The Outlander PHEV LS is trimmed with leather and suede-look seats and includes a powered driver’s seat, keyless entry and start, reclining rear seats, and a 7.0-inch touchscreen infotainment system including Apple CarPlay and Android Auto connectivity, and digital radio.

The upscale Outlander PHEV Exceed adds a powered tailgate, leather trim, heated front seats, a powered sunroof, front door scuff plates, a rear cargo blind, and Mitsubishi’s EV Remote Smartphone app that allows remote connection to charge timing (to take advantage of off-peak electricity tariffs for example), climate control, headlights, and trip computer data.

Passenger space is unchanged from the regular Outlander, though the PHEV is only available as a five-seat model compared to the optional seven-seat layout of petrol and diesel variants. The battery pack reduces boot space ever so slightly, from 477 litres to 463 litres.

Outlander PHEV LS
Outlander PHEV LS

From the front seat the Outlander PHEV feels large with good head room and forward vision, though rear seat passengers won’t find the same amount of sprawling space even if adults will still fit with ease. Unfortunately a wealth of switch blanking plates across the dash and centre stack don’t do the interior ambience any favours.



  • Engine: 2.0 litre naturally aspirated four-cylinder petrol, twin electric motors: 120kW/332Nm combined output
  • Transmission: direct-drive electric motors, one-speed front transaxle (for petrol engine)
  • Suspension: Macpherson strut front, multi-link rear
  • Brakes: Four wheel discs - ventilated front, solid rear rotors
  • Steering: Electric power steering, 10.6m turning circle
  • Towing Capacity: 1500kg braked, 750kg unbraked

Though the experience is somewhat unfamiliar to many Aussie motorists, starting the Outlander PHEV is much like starting an electric vehicle - because initially it is an electric vehicle - by simply as pressing the ‘start’ button, selecting drive, and pushing the accelerator.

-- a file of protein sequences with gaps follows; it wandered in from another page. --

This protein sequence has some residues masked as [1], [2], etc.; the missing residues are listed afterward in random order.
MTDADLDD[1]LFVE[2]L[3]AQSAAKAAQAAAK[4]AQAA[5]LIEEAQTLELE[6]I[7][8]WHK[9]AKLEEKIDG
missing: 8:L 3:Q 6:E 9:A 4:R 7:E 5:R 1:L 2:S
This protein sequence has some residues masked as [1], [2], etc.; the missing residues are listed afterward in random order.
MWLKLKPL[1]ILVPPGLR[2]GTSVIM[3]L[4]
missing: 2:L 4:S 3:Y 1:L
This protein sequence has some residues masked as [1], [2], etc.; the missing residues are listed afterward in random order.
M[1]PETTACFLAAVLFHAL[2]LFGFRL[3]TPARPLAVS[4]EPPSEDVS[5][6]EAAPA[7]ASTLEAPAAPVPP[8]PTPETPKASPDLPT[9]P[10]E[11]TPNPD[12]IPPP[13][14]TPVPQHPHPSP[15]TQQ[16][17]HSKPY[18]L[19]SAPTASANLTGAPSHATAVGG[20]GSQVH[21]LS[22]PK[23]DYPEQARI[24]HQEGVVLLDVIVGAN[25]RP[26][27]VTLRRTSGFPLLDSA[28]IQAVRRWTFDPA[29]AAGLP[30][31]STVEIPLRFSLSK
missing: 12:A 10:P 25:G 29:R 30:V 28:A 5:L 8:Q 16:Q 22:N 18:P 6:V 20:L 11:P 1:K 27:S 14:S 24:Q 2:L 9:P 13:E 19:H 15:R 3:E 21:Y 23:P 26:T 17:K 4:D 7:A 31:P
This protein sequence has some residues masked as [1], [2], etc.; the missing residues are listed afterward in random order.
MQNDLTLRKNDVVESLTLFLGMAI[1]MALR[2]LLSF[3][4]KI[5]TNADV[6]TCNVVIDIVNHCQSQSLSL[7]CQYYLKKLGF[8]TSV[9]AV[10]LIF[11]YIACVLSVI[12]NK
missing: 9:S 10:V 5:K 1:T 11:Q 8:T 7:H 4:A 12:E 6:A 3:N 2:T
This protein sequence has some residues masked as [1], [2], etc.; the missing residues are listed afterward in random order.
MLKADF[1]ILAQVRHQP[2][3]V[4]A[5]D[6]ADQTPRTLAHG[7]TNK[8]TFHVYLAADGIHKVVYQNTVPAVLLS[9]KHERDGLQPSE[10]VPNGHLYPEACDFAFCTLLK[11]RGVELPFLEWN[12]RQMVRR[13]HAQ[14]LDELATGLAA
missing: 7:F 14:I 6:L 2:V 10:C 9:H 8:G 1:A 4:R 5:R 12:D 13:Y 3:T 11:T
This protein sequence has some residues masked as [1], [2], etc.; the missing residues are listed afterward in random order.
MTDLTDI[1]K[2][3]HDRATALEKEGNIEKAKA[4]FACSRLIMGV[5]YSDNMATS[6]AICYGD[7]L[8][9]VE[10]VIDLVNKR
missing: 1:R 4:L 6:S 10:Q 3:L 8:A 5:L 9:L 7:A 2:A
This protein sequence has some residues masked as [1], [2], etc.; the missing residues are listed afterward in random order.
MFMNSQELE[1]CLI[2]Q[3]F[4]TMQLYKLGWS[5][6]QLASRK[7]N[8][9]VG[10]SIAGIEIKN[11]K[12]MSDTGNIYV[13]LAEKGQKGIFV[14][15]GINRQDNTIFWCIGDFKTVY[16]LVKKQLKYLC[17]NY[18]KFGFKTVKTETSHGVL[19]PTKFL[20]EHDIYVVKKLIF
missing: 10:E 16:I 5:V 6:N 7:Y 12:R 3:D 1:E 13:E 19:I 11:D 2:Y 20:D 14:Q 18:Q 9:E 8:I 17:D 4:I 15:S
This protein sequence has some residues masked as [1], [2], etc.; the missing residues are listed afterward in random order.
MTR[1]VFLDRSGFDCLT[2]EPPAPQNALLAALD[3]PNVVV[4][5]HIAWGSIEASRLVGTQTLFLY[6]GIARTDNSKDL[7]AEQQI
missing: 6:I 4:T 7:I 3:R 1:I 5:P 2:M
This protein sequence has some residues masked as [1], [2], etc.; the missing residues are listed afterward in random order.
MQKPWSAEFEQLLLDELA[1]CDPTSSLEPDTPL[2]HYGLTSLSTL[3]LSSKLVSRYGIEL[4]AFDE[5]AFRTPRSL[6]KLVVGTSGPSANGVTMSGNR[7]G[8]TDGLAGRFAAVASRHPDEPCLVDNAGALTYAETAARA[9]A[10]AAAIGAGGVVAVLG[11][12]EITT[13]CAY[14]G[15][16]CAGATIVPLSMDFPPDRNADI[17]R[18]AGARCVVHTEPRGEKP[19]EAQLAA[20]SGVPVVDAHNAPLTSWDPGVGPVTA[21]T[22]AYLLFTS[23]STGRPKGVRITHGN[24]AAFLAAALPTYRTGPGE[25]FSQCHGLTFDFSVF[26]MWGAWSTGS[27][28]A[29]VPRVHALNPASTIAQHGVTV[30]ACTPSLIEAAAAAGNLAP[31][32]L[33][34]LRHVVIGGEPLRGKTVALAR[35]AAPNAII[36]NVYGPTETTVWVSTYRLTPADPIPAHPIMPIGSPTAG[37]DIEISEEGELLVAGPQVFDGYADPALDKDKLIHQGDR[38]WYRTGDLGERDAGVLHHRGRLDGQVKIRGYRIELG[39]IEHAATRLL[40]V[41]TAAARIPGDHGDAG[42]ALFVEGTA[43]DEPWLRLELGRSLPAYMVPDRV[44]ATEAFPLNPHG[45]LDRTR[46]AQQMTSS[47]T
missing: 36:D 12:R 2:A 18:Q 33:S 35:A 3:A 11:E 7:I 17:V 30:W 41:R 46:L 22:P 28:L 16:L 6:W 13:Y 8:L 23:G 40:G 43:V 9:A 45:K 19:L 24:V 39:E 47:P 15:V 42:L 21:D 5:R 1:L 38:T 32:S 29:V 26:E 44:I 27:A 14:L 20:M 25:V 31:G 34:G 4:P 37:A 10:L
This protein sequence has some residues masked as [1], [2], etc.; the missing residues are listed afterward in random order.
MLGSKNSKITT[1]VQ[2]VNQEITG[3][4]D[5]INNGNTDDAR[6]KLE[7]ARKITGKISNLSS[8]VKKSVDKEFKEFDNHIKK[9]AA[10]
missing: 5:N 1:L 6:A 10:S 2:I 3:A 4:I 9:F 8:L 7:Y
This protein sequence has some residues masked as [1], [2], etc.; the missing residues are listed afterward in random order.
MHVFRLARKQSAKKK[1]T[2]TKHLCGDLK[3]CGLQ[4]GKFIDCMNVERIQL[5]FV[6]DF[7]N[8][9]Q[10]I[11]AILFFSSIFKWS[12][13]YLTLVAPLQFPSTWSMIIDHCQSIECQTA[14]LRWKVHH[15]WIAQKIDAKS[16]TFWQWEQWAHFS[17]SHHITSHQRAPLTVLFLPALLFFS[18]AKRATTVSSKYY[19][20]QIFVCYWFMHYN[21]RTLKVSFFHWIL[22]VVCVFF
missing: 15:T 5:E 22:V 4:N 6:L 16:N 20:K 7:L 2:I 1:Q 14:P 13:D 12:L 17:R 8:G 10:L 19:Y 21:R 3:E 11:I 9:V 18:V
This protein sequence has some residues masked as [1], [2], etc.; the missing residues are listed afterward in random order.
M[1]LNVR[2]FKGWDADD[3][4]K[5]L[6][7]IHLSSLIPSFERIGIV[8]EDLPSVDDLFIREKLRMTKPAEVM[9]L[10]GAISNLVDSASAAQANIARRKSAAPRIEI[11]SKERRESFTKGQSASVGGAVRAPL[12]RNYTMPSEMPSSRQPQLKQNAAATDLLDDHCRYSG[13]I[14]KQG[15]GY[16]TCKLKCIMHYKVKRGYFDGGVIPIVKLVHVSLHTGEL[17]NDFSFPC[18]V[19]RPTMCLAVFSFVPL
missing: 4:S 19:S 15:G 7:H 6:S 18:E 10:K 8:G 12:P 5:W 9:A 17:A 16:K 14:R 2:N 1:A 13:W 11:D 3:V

The result is near-silence as the Outlander PHEV spools up speed, making only a faint electric whine. Imagine being on a quieter and less graffiti-tagged train and you can appreciate what it’s like.

At the Outlander PHEV’s launch, held in Adelaide, the family-sized SUV looks every bit as run-of-the-mill as any other family truckster on suburban South Aussie roads, yet slipping along without making a sound or sipping a drop of petrol results produces a kind of smug green-satisfaction.

In order to provide motive force, the Outlander PHEV uses a pair of electric motors, one front and one rear, producing up to 60kW of power to keep up with the flow of traffic. If the driver calls for a sudden burst of speed, or as the batteries deplete, the 2.0 litre petrol engine fires up to power the generator or drive the front wheels, or both as necessary.

On a full charge, Mitsubishi suggests there’s up to 54 kilometres of electric-driving range, and from a standard 10 amp wall socket a fully depleted battery can be charged in around 6.5 hours, dropping to 3.5 hours from a 16 amp outlet. New for 2017, the Outlander PHEV also adds DC fast-charge capability allowing the battery to reach 80 percent of charge in just 25 minutes.

Another new feature accompanying the 2017 update is an EV mode for the drivetrain, which uses nothing but electricity to keep the Outlander rolling (except for full-throttle and low battery states), along with the previous charge mode that uses the petrol engine to charge the battery, or a hold mode that sees battery charge saved for later, while the petrol engine does the heavy lifting.